“I think it makes sense,” she said. “There were lots of great soccer players, even that I played with. Great players that had gone through school, so I don’t think it’s weird that people remember me for that. When I talk with people, they’ll connect the dots – ‘Oh, you played football.’

“I was more accomplished as a soccer player and had more accolades. But I’m prouder of my football accomplishments, because it was really setting a pathway for girls that wanted to get into that. It’s so much more common now, or accepted. Even though it’s been almost 11 years since we won at Ford Field, I’m so proud of high school Olivia and what she did, the courage she had. She wasn’t scared of anything.”

Viney graduated from MSU’s Veterinary School in 2023. Viney joined Marine City’s football program as a sophomore, playing on the junior varsity squad. While she was there only to kick, she was all in when it came to practicing.

“Coach (Joe) Fregetto made me do tackling drills and drills in the mud – I really did earn my spot on the team,” Viney said. “I think it was mostly because he didn’t know what to do with me, so I guess just do everything that the guys do.”

She handled varsity kicking duties the next two years, setting the school record in 2013 for most extra points made during a single season – a record that still stands. Former Mariners coach Ron Glodich said that Viney actually never missed an extra point that season, as the four failed attempts were never even kicked.

It was her performance in the Division 4 Final that gained her statewide acclaim, as she hit 7 of 7 attempts, tying a record for most extra points made in a Finals game. It stood until a pair of kickers hit eight in 2022.

One record that never will be broken, however, is Viney becoming the first female to score a point at the Finals.

“Everything was so surreal, I was so nervous,” Viney said. “One of my most vivid memories was that day, or maybe the day before, Coach Glodich said, ‘Just so you know, when you get to the field, the goal posts are two feet narrower on each side. But that doesn’t matter if you kick it in the middle.’

“We got there and watched the team before us so we could get used to it, and I remember thinking, ‘Oh my gosh, they’re so narrow.’ … Seeing myself up on the big screen was kind of almost a little embarrassing, because I knew people were talking about me being the girl. But once we were in the game, it was a lot like any other game. I was just waiting for my turn to go on the field and do my job.”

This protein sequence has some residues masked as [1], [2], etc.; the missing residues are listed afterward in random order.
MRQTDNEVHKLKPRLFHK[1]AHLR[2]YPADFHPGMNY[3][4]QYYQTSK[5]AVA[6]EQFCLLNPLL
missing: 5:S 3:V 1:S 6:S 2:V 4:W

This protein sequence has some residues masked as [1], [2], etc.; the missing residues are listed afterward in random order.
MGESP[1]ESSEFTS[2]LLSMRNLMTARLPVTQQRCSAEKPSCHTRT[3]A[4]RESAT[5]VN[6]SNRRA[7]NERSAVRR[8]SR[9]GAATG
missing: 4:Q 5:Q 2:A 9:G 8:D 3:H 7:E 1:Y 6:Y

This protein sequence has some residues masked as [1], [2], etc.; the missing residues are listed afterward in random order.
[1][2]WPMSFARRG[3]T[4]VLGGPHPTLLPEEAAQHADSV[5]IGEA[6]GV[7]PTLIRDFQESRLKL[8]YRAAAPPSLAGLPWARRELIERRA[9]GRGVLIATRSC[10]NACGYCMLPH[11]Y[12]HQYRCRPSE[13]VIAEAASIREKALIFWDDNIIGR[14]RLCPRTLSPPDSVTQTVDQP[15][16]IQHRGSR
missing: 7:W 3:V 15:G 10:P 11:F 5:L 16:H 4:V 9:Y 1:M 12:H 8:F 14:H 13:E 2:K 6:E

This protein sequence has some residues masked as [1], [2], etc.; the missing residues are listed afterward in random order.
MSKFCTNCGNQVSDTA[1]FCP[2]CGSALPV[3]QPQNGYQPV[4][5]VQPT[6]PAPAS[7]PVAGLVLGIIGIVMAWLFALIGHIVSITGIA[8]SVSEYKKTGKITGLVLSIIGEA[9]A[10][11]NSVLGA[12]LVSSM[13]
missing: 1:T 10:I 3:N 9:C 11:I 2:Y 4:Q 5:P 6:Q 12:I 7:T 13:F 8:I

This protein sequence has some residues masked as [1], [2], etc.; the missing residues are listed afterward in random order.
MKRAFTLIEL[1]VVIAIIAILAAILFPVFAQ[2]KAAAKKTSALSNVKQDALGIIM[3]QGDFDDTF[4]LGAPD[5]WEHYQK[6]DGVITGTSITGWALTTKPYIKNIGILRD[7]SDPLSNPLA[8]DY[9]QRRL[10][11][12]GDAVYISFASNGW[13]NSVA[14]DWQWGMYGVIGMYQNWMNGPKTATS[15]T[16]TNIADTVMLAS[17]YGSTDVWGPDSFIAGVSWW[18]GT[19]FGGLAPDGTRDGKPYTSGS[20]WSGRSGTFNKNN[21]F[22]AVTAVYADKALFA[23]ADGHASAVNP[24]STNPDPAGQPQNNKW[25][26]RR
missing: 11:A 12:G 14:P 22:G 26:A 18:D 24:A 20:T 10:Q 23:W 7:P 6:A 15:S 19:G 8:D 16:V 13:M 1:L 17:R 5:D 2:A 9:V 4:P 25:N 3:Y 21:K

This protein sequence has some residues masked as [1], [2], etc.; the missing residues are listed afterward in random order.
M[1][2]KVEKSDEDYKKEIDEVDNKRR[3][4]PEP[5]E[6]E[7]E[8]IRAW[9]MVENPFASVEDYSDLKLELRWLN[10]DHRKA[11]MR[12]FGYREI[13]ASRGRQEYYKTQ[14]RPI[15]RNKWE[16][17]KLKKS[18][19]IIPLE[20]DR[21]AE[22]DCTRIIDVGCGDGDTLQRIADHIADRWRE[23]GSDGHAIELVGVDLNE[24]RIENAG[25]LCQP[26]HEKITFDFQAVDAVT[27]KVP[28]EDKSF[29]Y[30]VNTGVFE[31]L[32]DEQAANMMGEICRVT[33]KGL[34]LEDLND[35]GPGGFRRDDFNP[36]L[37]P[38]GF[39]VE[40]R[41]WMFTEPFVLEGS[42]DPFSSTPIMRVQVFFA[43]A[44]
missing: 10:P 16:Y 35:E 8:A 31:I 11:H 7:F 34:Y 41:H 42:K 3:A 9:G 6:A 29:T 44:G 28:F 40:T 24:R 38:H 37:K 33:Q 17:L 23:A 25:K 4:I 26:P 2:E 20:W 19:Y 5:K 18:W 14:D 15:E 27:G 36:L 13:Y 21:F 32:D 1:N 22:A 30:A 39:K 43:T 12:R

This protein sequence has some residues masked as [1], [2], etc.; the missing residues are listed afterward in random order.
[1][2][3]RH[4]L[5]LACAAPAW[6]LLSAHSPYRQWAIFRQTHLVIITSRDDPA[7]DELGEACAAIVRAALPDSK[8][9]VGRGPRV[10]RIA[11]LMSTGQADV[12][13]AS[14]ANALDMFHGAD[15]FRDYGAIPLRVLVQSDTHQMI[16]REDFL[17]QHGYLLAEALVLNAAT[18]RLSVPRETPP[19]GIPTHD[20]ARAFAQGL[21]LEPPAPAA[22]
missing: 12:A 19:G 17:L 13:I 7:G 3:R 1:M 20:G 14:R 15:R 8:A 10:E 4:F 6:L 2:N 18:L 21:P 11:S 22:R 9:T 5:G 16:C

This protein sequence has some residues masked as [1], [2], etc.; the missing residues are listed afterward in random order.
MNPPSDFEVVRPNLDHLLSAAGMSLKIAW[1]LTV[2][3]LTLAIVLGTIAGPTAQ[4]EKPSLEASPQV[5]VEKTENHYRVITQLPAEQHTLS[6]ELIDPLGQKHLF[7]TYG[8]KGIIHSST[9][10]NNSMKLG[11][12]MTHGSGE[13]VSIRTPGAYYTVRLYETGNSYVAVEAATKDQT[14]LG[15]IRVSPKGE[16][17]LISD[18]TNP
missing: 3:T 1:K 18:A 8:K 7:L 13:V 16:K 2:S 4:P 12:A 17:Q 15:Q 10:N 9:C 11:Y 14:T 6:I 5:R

Viney later was featured in Sports Illustrated’s “Faces in the Crowd” – ironically, right below current U.S. Women’s National Team forward Mallory Pugh – but she wasn’t looked at any differently by her teammates, and she wouldn’t have wanted to be.

“That team was all about sacrifice for the team,” Frendt said. “For them to realize, ‘None of us can do what she does, so we better embrace it, because no one else can do it.’ They really made her feel like part of the team. They wanted to protect her, too. But she was tough. She wasn’t going to take anything.”

Viney went to SVSU to study biology and played for its club soccer team. During her time there, she volunteered at an animal shelter and made the decision she wanted to help animals in her career. She works in general practice at Deporre, and would eventually like to work in shelter medicine.

She and her husband Matt, who were married in May, live with their three dogs. She’s not far from home, and in the spring of 2023 she visited Frendt’s college and career readiness class to speak with students at her alma mater. Her presentation and the attention to detail and hard work she put into it, Frendt said, blew his students away. Not that it surprised him.

“That’s poured into her life after sports,” he said of her work ethic. “She just kept plugging away. She’s awesome.”

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PHOTOS (Top) Marine City’s Olivia Viney kicks at the 2013 11-Player Football Finals, also during her spring soccer season, and cares for one of her patients as an associate veterinarian. (Middle) Viney graduated from MSU’s Veterinary School in 2023. (Photos courtesy of Olivia Viney.)